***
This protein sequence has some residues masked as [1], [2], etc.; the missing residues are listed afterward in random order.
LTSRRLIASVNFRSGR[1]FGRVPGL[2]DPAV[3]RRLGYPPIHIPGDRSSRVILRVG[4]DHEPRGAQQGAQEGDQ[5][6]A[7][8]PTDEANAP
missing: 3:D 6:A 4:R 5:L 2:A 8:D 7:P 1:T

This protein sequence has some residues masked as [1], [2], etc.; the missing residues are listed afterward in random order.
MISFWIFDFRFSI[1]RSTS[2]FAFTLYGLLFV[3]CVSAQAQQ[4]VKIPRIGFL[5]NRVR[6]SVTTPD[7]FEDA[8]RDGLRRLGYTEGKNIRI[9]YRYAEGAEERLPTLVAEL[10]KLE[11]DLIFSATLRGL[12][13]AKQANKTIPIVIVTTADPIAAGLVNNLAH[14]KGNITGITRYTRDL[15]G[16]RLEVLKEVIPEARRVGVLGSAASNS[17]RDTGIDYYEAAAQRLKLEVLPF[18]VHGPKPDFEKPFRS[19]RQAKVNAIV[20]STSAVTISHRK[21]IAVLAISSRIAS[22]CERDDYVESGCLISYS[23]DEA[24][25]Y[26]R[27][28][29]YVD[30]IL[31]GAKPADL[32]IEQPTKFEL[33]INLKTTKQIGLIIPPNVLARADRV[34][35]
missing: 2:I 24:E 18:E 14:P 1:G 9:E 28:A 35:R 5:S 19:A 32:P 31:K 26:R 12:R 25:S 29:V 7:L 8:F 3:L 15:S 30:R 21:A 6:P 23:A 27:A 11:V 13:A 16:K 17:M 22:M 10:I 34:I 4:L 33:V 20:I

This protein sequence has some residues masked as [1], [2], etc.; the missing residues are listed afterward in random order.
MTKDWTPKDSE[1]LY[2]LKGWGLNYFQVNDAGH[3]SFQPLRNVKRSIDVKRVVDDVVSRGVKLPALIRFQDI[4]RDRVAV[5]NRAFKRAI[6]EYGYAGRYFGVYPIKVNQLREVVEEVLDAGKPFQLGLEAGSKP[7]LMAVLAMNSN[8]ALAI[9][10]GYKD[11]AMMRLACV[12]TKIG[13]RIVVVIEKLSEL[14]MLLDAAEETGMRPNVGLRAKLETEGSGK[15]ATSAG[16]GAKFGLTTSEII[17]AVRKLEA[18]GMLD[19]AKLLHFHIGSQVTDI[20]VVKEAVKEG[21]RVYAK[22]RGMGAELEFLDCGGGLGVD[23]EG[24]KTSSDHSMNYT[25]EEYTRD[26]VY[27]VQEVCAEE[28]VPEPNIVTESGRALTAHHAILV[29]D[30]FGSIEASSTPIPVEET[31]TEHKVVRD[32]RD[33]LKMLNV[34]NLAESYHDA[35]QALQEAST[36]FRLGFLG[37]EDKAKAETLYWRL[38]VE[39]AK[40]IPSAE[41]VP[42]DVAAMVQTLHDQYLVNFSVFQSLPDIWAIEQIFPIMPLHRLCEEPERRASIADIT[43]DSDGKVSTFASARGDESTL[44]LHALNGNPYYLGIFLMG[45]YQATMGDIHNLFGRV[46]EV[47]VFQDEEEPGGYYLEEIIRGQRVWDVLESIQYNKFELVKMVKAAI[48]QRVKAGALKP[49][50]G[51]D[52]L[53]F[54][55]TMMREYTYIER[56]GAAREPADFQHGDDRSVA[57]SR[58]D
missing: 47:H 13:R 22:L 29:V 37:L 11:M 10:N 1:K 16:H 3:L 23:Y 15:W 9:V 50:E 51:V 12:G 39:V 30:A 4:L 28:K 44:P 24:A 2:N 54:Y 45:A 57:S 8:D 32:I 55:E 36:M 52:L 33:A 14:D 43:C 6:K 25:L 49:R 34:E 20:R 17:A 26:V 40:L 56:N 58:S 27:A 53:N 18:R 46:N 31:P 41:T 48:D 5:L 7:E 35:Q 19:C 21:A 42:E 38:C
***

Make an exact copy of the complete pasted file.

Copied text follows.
This protein sequence has some residues masked as [1], [2], etc.; the missing residues are listed afterward in random order.
LTSRRLIASVNFRSGR[1]FGRVPGL[2]DPAV[3]RRLGYPPIHIPGDRSSRVILRVG[4]DHEPRGAQQGAQEGDQ[5][6]A[7][8]PTDEANAP
missing: 3:D 6:A 4:R 5:L 2:A 8:D 7:P 1:T

This protein sequence has some residues masked as [1], [2], etc.; the missing residues are listed afterward in random order.
MISFWIFDFRFSI[1]RSTS[2]FAFTLYGLLFV[3]CVSAQAQQ[4]VKIPRIGFL[5]NRVR[6]SVTTPD[7]FEDA[8]RDGLRRLGYTEGKNIRI[9]YRYAEGAEERLPTLVAEL[10]KLE[11]DLIFSATLRGL[12][13]AKQANKTIPIVIVTTADPIAAGLVNNLAH[14]KGNITGITRYTRDL[15]G[16]RLEVLKEVIPEARRVGVLGSAASNS[17]RDTGIDYYEAAAQRLKLEVLPF[18]VHGPKPDFEKPFRS[19]RQAKVNAIV[20]STSAVTISHRK[21]IAVLAISSRIAS[22]CERDDYVESGCLISYS[23]DEA[24][25]Y[26]R[27][28][29]YVD[30]IL[31]GAKPADL[32]IEQPTKFEL[33]INLKTTKQIGLIIPPNVLARADRV[34][35]
missing: 2:I 24:E 18:E 14:P 1:G 9:E 28:A 35:R 5:S 19:A 32:P 31:K 26:R 12:R 25:S 29:V 7:L 8:F 3:L 15:S 30:R 21:A 6:P 23:A 27:A 11:V 13:A 16:K 17:M 22:M 10:I 34:I 4:L 33:V 20:I

This protein sequence has some residues masked as [1], [2], etc.; the missing residues are listed afterward in random order.
MTKDWTPKDSE[1]LY[2]LKGWGLNYFQVNDAGH[3]SFQPLRNVKRSIDVKRVVDDVVSRGVKLPALIRFQDI[4]RDRVAV[5]NRAFKRAI[6]EYGYAGRYFGVYPIKVNQLREVVEEVLDAGKPFQLGLEAGSKP[7]LMAVLAMNSN[8]ALAI[9][10]GYKD[11]AMMRLACV[12]TKIG[13]RIVVVIEKLSEL[14]MLLDAAEETGMRPNVGLRAKLETEGSGK[15]ATSAG[16]GAKFGLTTSEII[17]AVRKLEA[18]GMLD[19]AKLLHFHIGSQVTDI[20]VVKEAVKEG[21]RVYAK[22]RGMGAELEFLDCGGGLGVD[23]EG[24]KTSSDHSMNYT[25]EEYTRD[26]VY[27]VQEVCAEE[28]VPEPNIVTESGRALTAHHAILV[29]D[30]FGSIEASSTPIPVEET[31]TEHKVVRD[32]RD[33]LKMLNV[34]NLAESYHDA[35]QALQEAST[36]FRLGFLG[37]EDKAKAETLYWRL[38]VE[39]AK[40]IPSAE[41]VP[42]DVAAMVQTLHDQYLVNFSVFQSLPDIWAIEQIFPIMPLHRLCEEPERRASIADIT[43]DSDGKVSTFASARGDESTL[44]LHALNGNPYYLGIFLMG[45]YQATMGDIHNLFGRV[46]EV[47]VFQDEEEPGGYYLEEIIRGQRVWDVLESIQYNKFELVKMVKAAI[48]QRVKAGALKP[49][50]G[51]D[52]L[53]F[54][55]TMMREYTYIER[56]GAAREPADFQHGDDRSVA[57]SR[58]D
missing: 47:H 13:R 22:L 29:V 37:L 11:M 10:N 1:K 16:H 3:L 23:Y 15:W 9:V 50:E 51:V 12:G 39:V 30:A 4:L 28:K 44:P 24:A 2:N 54:Y 45:A 57:S 8:D 32:I 55:E 36:M 52:L 33:A 14:D 43:C 6:K 25:L 49:R 34:E 20:R 17:A 26:V 40:L 56:N 58:S 27:A 53:N 18:R 46:N 31:P 41:T 48:D 5:L 7:E 35:Q 19:C 21:A 42:E 38:C